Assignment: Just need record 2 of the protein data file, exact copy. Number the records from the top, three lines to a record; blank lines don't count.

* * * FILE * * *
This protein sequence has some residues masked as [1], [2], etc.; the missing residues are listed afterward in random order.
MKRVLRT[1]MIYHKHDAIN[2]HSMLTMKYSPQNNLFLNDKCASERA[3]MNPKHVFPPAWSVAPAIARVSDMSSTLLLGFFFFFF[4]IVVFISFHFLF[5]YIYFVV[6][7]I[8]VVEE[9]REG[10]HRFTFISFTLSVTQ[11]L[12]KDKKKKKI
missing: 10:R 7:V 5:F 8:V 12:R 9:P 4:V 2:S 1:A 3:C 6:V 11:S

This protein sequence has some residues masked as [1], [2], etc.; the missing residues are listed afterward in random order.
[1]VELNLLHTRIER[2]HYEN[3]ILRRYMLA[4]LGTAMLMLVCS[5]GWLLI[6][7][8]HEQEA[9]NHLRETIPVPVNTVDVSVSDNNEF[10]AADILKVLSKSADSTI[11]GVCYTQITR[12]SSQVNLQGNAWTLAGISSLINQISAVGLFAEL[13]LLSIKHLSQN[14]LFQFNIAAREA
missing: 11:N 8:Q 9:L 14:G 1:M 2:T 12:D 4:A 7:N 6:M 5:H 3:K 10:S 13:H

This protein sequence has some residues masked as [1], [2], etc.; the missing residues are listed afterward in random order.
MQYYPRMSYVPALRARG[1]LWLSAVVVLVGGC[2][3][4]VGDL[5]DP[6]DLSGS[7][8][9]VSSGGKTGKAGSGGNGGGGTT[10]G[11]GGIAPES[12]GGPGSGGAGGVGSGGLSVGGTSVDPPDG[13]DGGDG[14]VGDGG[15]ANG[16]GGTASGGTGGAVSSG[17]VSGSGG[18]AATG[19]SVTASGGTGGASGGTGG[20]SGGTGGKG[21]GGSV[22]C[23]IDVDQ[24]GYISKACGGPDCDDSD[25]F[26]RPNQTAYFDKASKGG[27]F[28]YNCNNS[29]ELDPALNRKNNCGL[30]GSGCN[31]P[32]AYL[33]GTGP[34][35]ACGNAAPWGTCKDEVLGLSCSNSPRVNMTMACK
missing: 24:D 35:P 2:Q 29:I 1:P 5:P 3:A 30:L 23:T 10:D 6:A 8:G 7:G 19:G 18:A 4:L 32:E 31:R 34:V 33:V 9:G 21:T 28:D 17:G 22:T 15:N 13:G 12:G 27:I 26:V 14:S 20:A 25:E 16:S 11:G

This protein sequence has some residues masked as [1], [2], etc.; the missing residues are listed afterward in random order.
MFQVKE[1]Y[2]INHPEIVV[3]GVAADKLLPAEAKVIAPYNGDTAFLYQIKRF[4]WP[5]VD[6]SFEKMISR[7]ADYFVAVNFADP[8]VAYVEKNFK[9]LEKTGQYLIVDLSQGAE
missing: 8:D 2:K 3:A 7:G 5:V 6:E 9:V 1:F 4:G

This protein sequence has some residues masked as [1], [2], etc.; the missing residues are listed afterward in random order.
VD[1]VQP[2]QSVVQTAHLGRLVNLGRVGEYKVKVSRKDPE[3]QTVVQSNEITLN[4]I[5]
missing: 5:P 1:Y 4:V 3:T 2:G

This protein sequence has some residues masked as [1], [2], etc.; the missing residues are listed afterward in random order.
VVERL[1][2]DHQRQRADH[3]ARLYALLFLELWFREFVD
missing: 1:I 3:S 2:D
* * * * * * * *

This protein sequence has some residues masked as [1], [2], etc.; the missing residues are listed afterward in random order.
[1]VELNLLHTRIER[2]HYEN[3]ILRRYMLA[4]LGTAMLMLVCS[5]GWLLI[6][7][8]HEQEA[9]NHLRETIPVPVNTVDVSVSDNNEF[10]AADILKVLSKSADSTI[11]GVCYTQITR[12]SSQVNLQGNAWTLAGISSLINQISAVGLFAEL[13]LLSIKHLSQN[14]LFQFNIAAREA
missing: 11:N 8:Q 9:L 14:G 1:M 2:T 12:D 4:A 7:N 6:M 5:H 3:K 10:S 13:H